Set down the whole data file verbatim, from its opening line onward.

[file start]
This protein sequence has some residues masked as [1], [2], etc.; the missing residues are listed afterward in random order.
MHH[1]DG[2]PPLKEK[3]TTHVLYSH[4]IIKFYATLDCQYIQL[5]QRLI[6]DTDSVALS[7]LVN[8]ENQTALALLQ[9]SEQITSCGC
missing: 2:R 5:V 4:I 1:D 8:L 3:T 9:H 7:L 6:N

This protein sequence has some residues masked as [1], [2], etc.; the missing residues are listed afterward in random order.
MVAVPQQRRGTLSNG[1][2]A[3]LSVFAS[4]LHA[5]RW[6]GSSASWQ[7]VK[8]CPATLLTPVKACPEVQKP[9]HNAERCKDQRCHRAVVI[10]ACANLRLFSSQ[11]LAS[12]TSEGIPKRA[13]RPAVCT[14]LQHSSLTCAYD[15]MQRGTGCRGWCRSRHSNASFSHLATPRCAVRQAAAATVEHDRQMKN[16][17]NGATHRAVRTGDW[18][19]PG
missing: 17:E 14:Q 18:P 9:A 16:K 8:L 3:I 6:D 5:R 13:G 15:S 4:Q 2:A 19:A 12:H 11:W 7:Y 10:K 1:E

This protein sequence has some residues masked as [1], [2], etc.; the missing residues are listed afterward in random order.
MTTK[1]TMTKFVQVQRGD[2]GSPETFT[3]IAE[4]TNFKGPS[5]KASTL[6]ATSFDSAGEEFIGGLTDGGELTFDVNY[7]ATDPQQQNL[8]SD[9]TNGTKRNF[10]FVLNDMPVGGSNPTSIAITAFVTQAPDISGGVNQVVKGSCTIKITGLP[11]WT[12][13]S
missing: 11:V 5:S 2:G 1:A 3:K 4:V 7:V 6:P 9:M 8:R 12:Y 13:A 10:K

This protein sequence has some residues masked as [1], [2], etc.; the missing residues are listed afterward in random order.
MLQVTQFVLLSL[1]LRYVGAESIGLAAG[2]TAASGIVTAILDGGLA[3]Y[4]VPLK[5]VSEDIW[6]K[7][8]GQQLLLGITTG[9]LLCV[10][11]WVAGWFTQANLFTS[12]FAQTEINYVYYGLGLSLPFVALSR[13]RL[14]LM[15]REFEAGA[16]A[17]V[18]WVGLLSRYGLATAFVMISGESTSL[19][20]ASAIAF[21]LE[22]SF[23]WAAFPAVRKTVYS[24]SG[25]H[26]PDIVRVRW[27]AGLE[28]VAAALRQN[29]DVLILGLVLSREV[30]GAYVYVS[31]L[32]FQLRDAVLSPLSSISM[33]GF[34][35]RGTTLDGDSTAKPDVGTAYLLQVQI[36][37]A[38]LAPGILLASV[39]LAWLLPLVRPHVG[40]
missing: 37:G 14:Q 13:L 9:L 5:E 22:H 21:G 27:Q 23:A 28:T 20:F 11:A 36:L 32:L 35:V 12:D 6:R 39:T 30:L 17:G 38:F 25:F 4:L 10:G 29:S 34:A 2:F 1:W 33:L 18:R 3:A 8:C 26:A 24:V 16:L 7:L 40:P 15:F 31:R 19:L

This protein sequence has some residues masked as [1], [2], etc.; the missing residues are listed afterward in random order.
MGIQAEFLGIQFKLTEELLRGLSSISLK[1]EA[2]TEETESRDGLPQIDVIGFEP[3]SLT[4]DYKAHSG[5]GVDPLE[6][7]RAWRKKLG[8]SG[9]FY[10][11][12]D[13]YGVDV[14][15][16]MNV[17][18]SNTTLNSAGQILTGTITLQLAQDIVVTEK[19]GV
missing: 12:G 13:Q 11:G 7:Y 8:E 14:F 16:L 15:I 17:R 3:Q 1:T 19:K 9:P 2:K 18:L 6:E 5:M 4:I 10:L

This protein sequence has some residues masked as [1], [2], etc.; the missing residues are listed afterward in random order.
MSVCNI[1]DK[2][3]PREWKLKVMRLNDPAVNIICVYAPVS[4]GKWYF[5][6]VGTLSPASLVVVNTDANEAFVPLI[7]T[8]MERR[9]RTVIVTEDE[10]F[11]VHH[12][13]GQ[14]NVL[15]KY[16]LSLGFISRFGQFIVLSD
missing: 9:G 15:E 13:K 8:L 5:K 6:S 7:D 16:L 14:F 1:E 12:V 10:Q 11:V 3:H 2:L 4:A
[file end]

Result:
This protein sequence has some residues masked as [1], [2], etc.; the missing residues are listed afterward in random order.
MHH[1]DG[2]PPLKEK[3]TTHVLYSH[4]IIKFYATLDCQYIQL[5]QRLI[6]DTDSVALS[7]LVN[8]ENQTALALLQ[9]SEQITSCGC
missing: 2:R 5:V 4:I 1:D 8:L 3:T 9:H 7:L 6:N

This protein sequence has some residues masked as [1], [2], etc.; the missing residues are listed afterward in random order.
MVAVPQQRRGTLSNG[1][2]A[3]LSVFAS[4]LHA[5]RW[6]GSSASWQ[7]VK[8]CPATLLTPVKACPEVQKP[9]HNAERCKDQRCHRAVVI[10]ACANLRLFSSQ[11]LAS[12]TSEGIPKRA[13]RPAVCT[14]LQHSSLTCAYD[15]MQRGTGCRGWCRSRHSNASFSHLATPRCAVRQAAAATVEHDRQMKN[16][17]NGATHRAVRTGDW[18][19]PG
missing: 17:E 14:Q 18:P 9:A 16:K 8:L 3:I 6:D 5:R 13:G 15:S 4:Q 2:A 19:A 12:H 11:W 7:Y 10:K 1:E

This protein sequence has some residues masked as [1], [2], etc.; the missing residues are listed afterward in random order.
MTTK[1]TMTKFVQVQRGD[2]GSPETFT[3]IAE[4]TNFKGPS[5]KASTL[6]ATSFDSAGEEFIGGLTDGGELTFDVNY[7]ATDPQQQNL[8]SD[9]TNGTKRNF[10]FVLNDMPVGGSNPTSIAITAFVTQAPDISGGVNQVVKGSCTIKITGLP[11]WT[12][13]S
missing: 11:V 5:S 2:G 1:A 3:K 4:V 7:V 6:P 9:M 8:R 12:Y 13:A 10:K

This protein sequence has some residues masked as [1], [2], etc.; the missing residues are listed afterward in random order.
MLQVTQFVLLSL[1]LRYVGAESIGLAAG[2]TAASGIVTAILDGGLA[3]Y[4]VPLK[5]VSEDIW[6]K[7][8]GQQLLLGITTG[9]LLCV[10][11]WVAGWFTQANLFTS[12]FAQTEINYVYYGLGLSLPFVALSR[13]RL[14]LM[15]REFEAGA[16]A[17]V[18]WVGLLSRYGLATAFVMISGESTSL[19][20]ASAIAF[21]LE[22]SF[23]WAAFPAVRKTVYS[24]SG[25]H[26]PDIVRVRW[27]AGLE[28]VAAALRQN[29]DVLILGLVLSREV[30]GAYVYVS[31]L[32]FQLRDAVLSPLSSISM[33]GF[34][35]RGTTLDGDSTAKPDVGTAYLLQVQI[36][37]A[38]LAPGILLASV[39]LAWLLPLVRPHVG[40]
missing: 37:G 14:Q 13:L 9:L 5:E 22:H 21:G 27:Q 23:A 28:T 20:F 11:A 36:L 32:L 35:V 12:D 6:R 39:T 30:L 17:G 38:F 25:F 4:L 10:G 29:S 34:A 2:F 1:W 33:L 18:R 3:A 8:C 26:A 24:V 16:L 7:L 40:P 15:F 31:R 19:L

This protein sequence has some residues masked as [1], [2], etc.; the missing residues are listed afterward in random order.
MGIQAEFLGIQFKLTEELLRGLSSISLK[1]EA[2]TEETESRDGLPQIDVIGFEP[3]SLT[4]DYKAHSG[5]GVDPLE[6][7]RAWRKKLG[8]SG[9]FY[10][11][12]D[13]YGVDV[14][15][16]MNV[17][18]SNTTLNSAGQILTGTITLQLAQDIVVTEK[19]GV
missing: 12:G 13:Q 11:G 7:Y 8:E 14:F 16:L 15:I 17:R 3:Q 1:T 19:K 9:P 2:K 18:L 6:E 5:M 4:I 10:L

This protein sequence has some residues masked as [1], [2], etc.; the missing residues are listed afterward in random order.
MSVCNI[1]DK[2][3]PREWKLKVMRLNDPAVNIICVYAPVS[4]GKWYF[5][6]VGTLSPASLVVVNTDANEAFVPLI[7]T[8]MERR[9]RTVIVTEDE[10]F[11]VHH[12][13]GQ[14]NVL[15]KY[16]LSLGFISRFGQFIVLSD
missing: 9:G 15:E 13:K 8:L 5:K 6:S 7:D 16:L 14:F 1:E 12:V 10:Q 11:V 3:H 2:L 4:A